Evolution Vs. Intelligent Design
The debate rages on.
Is this elegant universe a product of intelligent design or of random coincidences?
The prevailing secular theory for the past century and a half is based on Darwin’s ideas on evolution. Basically his theory consists of two central precepts. The first is universal common descent, that every living creature can trace an unbroken lineage back to the same primitive life forms, which arose billions of years ago from nonliving matter. The second is natural selection, which holds that the entire complexity and ingenuity of life has evolved by the accumulation of small random mutations. Changes that help the organism survive in its environment are more likely to be passed on. Repeated over many generations, the process produces life as we know it.
Yet, strong voices continue to resist evolutionary theory and maintain that the infinite complex synchronicity of the universe reflects the deliberate design of a conscious, rational intelligence, something that has recently been coined “intelligent design.”
A Seattle think tank called the Discovery Institute represents a scientific dissent from Darwinism. About 350 scientists have signed their operative sentence, which reads “We are skeptical of claims for the ability of random mutation and natural selection to account for the complexity of life.”
Polls consistently show that nearly half of all Americans believe in the Biblical account of creation, which states that humans, in their present form, were created in the Divine Image, distinct from animals. Even when it comes to scientists, surveys show that about 40 percent of them say not just that they believe in G-d, but in a G-d who communicates with people and to whom one may pray “in expectation of receiving an answer.”
The debate has recently taken on new dimensions as the battle is being fought in school boards and courts across the country whether evolution should be taught side by side with “creationism;” should evolution be qualified as a theory with flaws; should it be taught at all.
And thus, the war spills over into the seemingly never-ending conflict between science and religion, and between church and state.
Both sides are digging in, with no end in sight.
But what really lies behind this clash?
When we were younger we may have thought that debates like these were primarily ideological. Yet, when you see the emotions surging from both sides of the aisle, it becomes obvious that there is more at stake than mere intellectual free inquiry. Pure conceptual arguments include tolerance for opinions other than our own. On the contrary, healthy intellectual inquiry demands brutal honesty. It compels us to, dispassionately analyze every possible theory, even ones that completely disagree with our initial premise. Indeed one of the key signs of a good theory, one that we can trust, is the process of thoroughness, that every angle was looked at and opposite extremes were weighed, all in the name of discovering truth.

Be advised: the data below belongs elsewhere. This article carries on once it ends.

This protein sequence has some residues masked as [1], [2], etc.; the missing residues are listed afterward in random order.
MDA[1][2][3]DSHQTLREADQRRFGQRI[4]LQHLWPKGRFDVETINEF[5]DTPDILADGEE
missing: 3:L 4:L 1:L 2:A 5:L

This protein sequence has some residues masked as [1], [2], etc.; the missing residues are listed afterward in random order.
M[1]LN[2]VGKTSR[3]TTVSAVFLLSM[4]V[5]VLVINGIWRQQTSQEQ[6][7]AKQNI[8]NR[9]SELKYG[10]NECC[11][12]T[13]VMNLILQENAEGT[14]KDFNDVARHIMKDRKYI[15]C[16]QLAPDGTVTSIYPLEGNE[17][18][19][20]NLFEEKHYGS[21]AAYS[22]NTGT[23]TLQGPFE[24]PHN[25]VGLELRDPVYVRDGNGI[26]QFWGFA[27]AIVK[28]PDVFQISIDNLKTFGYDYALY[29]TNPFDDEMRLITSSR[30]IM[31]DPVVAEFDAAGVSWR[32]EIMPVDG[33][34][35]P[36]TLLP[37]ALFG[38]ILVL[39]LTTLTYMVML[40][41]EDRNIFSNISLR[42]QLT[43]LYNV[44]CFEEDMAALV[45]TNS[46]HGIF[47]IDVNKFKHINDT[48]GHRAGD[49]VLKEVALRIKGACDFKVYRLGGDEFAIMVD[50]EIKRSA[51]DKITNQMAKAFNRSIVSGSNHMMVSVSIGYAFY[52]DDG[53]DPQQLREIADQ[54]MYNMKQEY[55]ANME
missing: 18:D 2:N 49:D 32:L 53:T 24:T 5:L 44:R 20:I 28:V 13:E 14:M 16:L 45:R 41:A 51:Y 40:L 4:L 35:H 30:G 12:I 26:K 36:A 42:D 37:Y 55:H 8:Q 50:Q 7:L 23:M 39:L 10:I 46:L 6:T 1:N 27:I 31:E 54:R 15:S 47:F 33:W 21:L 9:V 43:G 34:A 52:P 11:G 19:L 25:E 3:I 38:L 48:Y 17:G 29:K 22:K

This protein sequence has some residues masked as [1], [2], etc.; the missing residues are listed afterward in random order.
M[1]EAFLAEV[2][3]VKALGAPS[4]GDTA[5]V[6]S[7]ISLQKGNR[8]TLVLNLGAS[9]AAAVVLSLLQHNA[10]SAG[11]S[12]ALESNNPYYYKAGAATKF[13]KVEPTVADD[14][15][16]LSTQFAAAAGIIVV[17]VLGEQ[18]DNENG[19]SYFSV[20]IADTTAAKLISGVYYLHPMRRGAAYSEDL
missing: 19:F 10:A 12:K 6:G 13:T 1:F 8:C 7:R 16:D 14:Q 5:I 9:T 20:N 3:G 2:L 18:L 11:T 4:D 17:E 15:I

When we see that a debate does not allow for rigorous discretion and becomes emotional to the point of evoking intolerance and even anger, then we know that the argument is precisely that: deeply personal and emotional.
And once it becomes emotional it also becomes subjective, using intellectual arguments as smokescreens that mask the personal implications of the debate.
The evolution debate is undoubtedly a fascinating study in human nature. In itself it tells us perhaps more about the human condition than the actual theories themselves.
Both sides claim to know the exclusive truth. This may not be surprising coming from the religious perspective, which claims the Biblical account as absolute truth. But since when did science become dogma?!
Even from a skeptical perspective, it seems ludicrous to dismiss the religious view as dogmatic and intolerant, and in the same breath declare that a scientific theory is equally absolute. In this skeptical view the argument would go like this: We don’t expect more from the “religious” person who is after all being irrational. But we must expect more from scientists, who after all are the more rational and less subjective ones.
So what can one say when the so-called scientist becomes as adamant as his religious adversary?
The scientific justification for rejecting the Biblical account that man was created by G-d in the Divine image is because it is an assault on a basic principle of the Enlightenment, that science must explain nature through natural causes. “Intelligent design is predicated on a supernatural creator,” says a lawyer with the American Civil Liberties Union. “That’s not science, it’s religion.”
But who defines what “science” is? Where does science end and religion begin? Just as faith cannot dismiss science, science cannot dismiss G-d. Science can say that according to our man-made parameters of science, science includes only that which is empirically provable or disprovable. The statement “G-d exists” or does “not exist” is not science, because it can’t be proved or disproved (as Karl Popper, the Austrian-British philosopher of science, writes).
If both religion and science are part of the search for truth, then they complement each other and both are necessary. If there is a G-d (I say “if” only to satisfy the skeptic), than how can one argue that “science” should determine the rules, not G-d. If science, for instance, is the search for truth based on our human tools, why is it not part of the spiritual journey of understanding G-d’s mind and the rules that He chose to create and run the universe with?
To be sure, anyone with a clear understanding of faith knows, that faith also demands absolute vigor in intellectual inquiry, perhaps even more than the scientist. After all, it is G-d who created the universe with brilliant design. This compels us to study the laws of nature, because understanding its intricate design helps us understand G-d and G-d’s mind. In religion, scientific inquiry takes on a spiritual personality and is part of a Divine experience.
As this week’s Torah portion makes abundantly clear, that logic itself is rooted in the supralogical. Rational thinking is driven by Sinai. See a previous article: Is Logic Logical?
So the question stands: Why does the argument whether the universe is a product of intelligent design or random circumstances go beyond pure intellectual inquiry and extend into the personal and emotional realm – on both sides of the debate?
Allow me to submit that the root of the conflict is actually about the role of G-d in our lives, which can be traced to the earliest development of the battle between science and religion.